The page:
These doughty members of Southsea Tricycle Club are pictured on Southsea Common in 1888.
Blazers, boaters, pocket watches and Albert chains were obviously the order of the day for the three-wheeler men, who boast only one clean-shaven member among them.
Members of the Port of Portsmouth Bicycle Club, which was founded in 1879, entered into the spirit of things in a far more uniform way.
They were clad in dark blue serge tunics, knickerbockers, dark grey stockings and polo caps upon which was displayed their elaborate emblem.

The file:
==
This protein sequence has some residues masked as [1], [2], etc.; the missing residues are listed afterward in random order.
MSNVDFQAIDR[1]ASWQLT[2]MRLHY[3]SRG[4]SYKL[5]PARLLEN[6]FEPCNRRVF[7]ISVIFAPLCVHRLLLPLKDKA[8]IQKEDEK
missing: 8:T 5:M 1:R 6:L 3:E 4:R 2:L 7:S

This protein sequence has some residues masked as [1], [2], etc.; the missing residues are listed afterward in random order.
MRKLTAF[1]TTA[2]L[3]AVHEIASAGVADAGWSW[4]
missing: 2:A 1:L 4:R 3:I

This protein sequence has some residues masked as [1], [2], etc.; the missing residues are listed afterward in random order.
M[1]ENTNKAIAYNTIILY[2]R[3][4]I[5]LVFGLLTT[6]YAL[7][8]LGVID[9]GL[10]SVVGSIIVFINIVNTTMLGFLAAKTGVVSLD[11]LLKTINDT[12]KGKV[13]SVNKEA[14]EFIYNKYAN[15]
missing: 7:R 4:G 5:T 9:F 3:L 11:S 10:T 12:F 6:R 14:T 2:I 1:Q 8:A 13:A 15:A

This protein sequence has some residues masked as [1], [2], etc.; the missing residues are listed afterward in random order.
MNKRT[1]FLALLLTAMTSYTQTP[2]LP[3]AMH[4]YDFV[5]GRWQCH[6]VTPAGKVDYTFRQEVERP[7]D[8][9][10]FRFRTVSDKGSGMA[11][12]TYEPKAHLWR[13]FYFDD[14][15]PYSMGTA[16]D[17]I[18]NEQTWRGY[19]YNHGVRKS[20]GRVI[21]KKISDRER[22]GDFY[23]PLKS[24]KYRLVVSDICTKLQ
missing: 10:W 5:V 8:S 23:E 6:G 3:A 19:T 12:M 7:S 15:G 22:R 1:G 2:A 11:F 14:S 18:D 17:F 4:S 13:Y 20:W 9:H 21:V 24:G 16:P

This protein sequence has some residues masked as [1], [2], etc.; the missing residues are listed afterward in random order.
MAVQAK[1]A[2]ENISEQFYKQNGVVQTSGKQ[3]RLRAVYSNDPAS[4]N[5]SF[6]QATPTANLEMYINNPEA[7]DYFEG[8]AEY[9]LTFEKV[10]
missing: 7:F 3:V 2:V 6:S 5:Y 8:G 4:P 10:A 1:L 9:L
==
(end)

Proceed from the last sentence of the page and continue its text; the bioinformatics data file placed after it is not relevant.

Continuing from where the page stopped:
And to continue today’s late Victoria cycling theme, the second photograph here shows Portsmouth cyclists on a day out at Lisle Court in the Isle of Wight in 1897.
When the first cycling clubs were founded they were men-only affairs and many did not allow women to join until the late 1920s.
However, here is a mixed bag of cyclists, young and old and of both sexes. The women of the group, with their high-necked blouses and long skirts, evoke comparison with Miss Violet Smith in one of Sherlock Holmes’s most baffling investigations – The Case of the Solitary Cyclist.